Facebook Croons New Tune, But Song Remains the Same

Bruce Nussbaum, a former assistant managing editor at Business Week who now serves as a professor at Parsons School of Design, makes the argument that some of Facebook’s current privacy-related woes stem from its inability to remain attuned to cultural changes affecting its audience.

I’m not sure whether I buy the argument in its entirety, partly because Facebook long ago left behind its singular focus and dependence on college and high-school kids. Still, two brief sentences in Nussbaum’s blog post at Harvard Business Review are undeniably true:

At the moment, it (Facebook) has an audience that is at war with its advertisers. Not good.

No, it’s not good. But, as I argued early last year, Facebook was destined to be in conflict with its audience. The outcome was inevitable, resulting from Facebook’s inability or unwillingness to be transparent about the specifics of its business model and its exploitative relationship with its audience.

Facebook was neither forthcoming nor honest. Then, as now, Facebook continues to play a cynical game with those who use its service. It continues to lead them to believe they incur no downside for using a nominally free service. Then, as subscribers drop their guards, Facebook exacts a price, furtively dismantling privacy protections and trading on the sorts of sliced and diced demographic data that advertisers crave.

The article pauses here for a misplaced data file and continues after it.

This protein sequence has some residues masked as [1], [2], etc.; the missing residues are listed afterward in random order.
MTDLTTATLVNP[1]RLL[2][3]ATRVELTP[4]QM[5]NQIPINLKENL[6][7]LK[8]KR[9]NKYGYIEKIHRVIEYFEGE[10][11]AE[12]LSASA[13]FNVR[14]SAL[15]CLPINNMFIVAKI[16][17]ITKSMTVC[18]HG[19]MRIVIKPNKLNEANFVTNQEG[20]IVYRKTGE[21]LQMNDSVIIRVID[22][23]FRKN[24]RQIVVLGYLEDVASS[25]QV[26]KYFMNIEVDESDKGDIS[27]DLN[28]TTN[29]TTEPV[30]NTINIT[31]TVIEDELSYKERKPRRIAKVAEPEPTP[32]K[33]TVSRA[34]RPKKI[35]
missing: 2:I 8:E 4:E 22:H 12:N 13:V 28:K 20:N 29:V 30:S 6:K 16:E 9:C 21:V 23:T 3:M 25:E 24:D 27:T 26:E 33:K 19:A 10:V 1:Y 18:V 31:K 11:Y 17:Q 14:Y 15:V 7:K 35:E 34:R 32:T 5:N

Now, as Facebook goes through another privacy overhaul, promising to make amends for what has become a pattern of deception and dishonesty, subscribers to the service ought to recall a hackneyed admonition about violated trust: Fool me once, shame on you. Fool me twice, shame on me. (George W. Bush emphasized a variation on this theme, you might remember.)

The truth is, Facebook can’t change. It’s too late. It’s caught in the bind I described in that blog post back in early 2009. Still, even though Facebook is ensnared in a trap of its own design, its audience doesn’t have to go along for the ride.

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2 responses to “Facebook Croons New Tune, But Song Remains the Same

  1. Bruce Nussbaum’s claims about users being “at war” with advertisers is just nonsense. The users are upset with Facebook, not with advertisers. Facebook is not making changes based on pressure from advertisers: if the advertisers were really pulling the strings over there you’d see all sorts of intrusive animated crap like you see on Yahoo and MySpace and elsewhere and that isn’t happening on Facebook.

    You keep repeating vague insinuations about how Facebook makes money such as “furtively dismantling privacy protections and trading on the sorts of sliced and diced demographic data that advertisers crave.” I wish you’d be explicit about what you think Facebook is doing.